The Hermès Kelly bag | Complete guide: History, style, sizes and prices
In 1837 Thierry Hèrmes opened up a harness workshop in Paris and Hermès became renowned for being one of the best saddlers. Over the years they expanded into producing leather bags from which to feed horses and then luckily for us on to bags for humans!
Inspiration for both the Hermès Kelly and Birkin bags can be traced back to 1982. They are both the development of a large bag named the Haut à courroies – known as such because of its high handle. The “HAC” bag was originally produced for cavalry soldiers to store their boots and saddles in. Still around but rarely seen the Hermès HAC bags have been referred to by one blogger as the “Unicorn of Hermès bags” as they are so rarely seen. This could be due to the fact that they are a pretty impressive size and weight – especially once full, arguably not the most practical of weekend bags. Anyway, thou shall not insult Hermès…
In 1922, Émile-Maurice Hermès and Ettore Bugatti designed a simple bag for Hermès's wife Julie who had complained that she could not find a bag to her liking. A few years later in the 1930s, Hermès's son-in-law Robert Dumas redesigned this as a spacious travel bag and named it the Sac à dépêches. It was a sharp contrast to the purses of the time, which were small and flat envelope style pieces.
In 1954, the costume designer for the film “How to Catch a thief” starring Grace Kelly purchased Hermès accessories. The American actress who went on to become the Princess of Monaco loved the design of the bag and commissioned six to be made in different colours. Two years later in 1956, the bag she brought along shielded her from paparazzi while pregnant with her daughter. After featuring in various magazine shoots and paparazzi shots, the bag soon started to be referred to as the “The Kelly bag” however it was not officially renamed until 1977.
The keen Hermès fans among you will know that they have now named another model the Sac à dépêches and this is more of a briefcase-style bag.
THE DESIGN & ANATOMY
The Kelly bag is a trapezium closed with two straps. Four studs on the bottom, itself made of three layers of leather, enabling it to stand on the ground. The padlock, keys and hardware are generally gold plated or palladium but custom finishes are also available. The construction of each Kelly bag requires 18 to 25 hours of handicraft, with each item being created by a single artisan.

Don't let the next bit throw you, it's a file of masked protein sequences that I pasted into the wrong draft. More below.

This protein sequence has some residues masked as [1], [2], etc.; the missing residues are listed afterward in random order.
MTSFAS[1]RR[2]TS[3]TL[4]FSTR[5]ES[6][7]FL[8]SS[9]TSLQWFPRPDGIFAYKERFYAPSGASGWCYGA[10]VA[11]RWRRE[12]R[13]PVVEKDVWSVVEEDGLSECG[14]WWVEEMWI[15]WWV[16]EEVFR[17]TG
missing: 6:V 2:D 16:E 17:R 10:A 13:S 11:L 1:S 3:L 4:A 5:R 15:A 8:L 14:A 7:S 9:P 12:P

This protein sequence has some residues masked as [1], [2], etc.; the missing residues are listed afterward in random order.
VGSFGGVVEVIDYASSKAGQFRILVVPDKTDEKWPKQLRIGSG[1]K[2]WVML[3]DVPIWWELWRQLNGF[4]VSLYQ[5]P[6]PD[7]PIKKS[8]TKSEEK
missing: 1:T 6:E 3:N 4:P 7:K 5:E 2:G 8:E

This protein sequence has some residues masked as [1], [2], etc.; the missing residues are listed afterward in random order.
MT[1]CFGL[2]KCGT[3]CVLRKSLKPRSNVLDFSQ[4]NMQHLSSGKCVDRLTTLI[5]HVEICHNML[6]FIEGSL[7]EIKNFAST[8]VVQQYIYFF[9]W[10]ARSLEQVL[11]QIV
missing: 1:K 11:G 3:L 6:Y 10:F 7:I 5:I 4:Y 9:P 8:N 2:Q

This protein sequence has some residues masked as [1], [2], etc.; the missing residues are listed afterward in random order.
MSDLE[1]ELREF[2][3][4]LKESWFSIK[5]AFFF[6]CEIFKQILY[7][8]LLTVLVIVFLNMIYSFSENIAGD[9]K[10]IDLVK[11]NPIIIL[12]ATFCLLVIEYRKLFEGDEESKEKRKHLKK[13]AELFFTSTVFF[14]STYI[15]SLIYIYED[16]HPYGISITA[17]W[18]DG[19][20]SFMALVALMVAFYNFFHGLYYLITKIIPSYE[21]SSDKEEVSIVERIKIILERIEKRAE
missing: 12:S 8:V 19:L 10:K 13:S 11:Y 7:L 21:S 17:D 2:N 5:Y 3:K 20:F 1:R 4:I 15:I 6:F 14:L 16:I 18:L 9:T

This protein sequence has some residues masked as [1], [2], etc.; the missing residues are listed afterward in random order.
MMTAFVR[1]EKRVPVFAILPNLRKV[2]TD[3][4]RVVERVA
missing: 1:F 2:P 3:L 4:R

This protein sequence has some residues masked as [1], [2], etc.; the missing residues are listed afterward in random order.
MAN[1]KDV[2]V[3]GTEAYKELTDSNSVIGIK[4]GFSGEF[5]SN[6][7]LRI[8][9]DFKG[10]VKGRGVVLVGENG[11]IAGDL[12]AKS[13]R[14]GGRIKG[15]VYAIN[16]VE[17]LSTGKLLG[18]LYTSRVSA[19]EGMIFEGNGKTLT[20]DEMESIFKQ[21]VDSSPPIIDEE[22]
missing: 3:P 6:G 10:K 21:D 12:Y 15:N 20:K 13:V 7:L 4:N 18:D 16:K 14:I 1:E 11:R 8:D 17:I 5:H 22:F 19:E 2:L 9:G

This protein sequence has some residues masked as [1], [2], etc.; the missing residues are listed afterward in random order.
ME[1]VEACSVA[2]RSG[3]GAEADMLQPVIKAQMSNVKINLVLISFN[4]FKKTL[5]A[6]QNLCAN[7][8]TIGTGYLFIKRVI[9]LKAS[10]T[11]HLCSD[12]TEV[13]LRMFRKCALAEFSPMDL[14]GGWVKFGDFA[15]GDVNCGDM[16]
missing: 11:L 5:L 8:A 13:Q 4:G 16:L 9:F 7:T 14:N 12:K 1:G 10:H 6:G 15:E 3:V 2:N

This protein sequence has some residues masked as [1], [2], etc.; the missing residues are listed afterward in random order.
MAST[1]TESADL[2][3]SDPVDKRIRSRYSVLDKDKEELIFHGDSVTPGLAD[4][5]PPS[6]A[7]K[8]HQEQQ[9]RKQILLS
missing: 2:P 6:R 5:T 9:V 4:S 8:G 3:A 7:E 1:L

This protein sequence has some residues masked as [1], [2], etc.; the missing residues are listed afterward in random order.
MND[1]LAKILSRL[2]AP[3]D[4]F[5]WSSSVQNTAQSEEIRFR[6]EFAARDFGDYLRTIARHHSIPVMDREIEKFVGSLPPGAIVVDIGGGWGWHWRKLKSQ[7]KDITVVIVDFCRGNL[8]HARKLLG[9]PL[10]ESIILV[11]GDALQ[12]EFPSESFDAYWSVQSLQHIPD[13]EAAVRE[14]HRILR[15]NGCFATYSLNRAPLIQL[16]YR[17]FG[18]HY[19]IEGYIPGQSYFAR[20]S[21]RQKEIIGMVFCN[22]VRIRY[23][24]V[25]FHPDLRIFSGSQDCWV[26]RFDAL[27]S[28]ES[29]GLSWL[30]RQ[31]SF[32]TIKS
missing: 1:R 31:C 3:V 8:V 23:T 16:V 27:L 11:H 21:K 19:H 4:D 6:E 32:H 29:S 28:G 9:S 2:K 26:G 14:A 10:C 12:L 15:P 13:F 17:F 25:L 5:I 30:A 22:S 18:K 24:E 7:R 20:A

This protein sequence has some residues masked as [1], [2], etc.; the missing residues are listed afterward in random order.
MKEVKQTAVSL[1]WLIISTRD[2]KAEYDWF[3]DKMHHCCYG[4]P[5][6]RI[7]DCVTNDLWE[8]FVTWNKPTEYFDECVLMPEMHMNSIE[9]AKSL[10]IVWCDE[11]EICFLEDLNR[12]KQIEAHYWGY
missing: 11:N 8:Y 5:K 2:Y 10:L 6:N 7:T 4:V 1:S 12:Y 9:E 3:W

Kelly bags have the same draw-strap and lock mechanism as a Birkin bag but have a single leather top handle. They also have an optional non-adjustable shoulder strap that was introduced as standard in the 1980's prior to that, they were special. In 2000, the double loop metal strap holder was added.
LOCK – for securing the bag
TOURET – where the lock hooks in the centre
CLOUCHETTE – the leather cover over the keys
TIRET – thin piece of leather that holds the keys & clouchette
SANGLES – thin leather straps that fasten the bag over the top of the straight flap
PLAQUE – hardware at the end of the Sangles that goes over the Touret
FLOUR CLOU – four feet at the base of the bag
The Hermès Kelly is available in eight sizes – the number relates to the length of the base on the bag in CM: Kelly 15 (K15) • Kelly 20 (K20) • Kelly 25 (K25) • Kelly 28 (K28) • Kelly 32 (K32) • Kelly 35 (K35) • Kelly 40 (K40) • Kelly 50 (K50). The K40 and K50 are more rarely selected sizes, but work well for travel.
It is also available in two styles: Retourne and Sellier.
The Kelly Sellier, or “rigid” Kelly has a boxy, structured look. Its side stitches show on the outside. The sharper edges give the Kelly Sellier an air of chic formality. Because of its shape and the strong leathers used, like Epsom and Box, Kelly Sellier bags hold their shape exceptionally well as time goes by.
As you can see, the Retourne version, also referred to as “souple,” has softer, more rounded corners. Its slouchy feel makes it a favourite among Hermès lovers who enjoy wearing Kelly bags on an everyday basis, to complement a more casual wardrobe. During the manufacturing process, the bag is turned inside out. The result is a softer look with rounded edges and visible piping. The stitching on a Retourne is on the inside.
In the mid-1990s, a Kelly bag was priced at US$3,500 and as of March 2017, prices range from US $7,400 to US $12,000 - naturally more for rare skins. The Sellier is generally more expensive model than the Retourne.
Hermès bags are very much considered to be investment pieces as their rarity (Hermès limited the supply) and the consistent price rises mean that they not only hold their value but increase over time.
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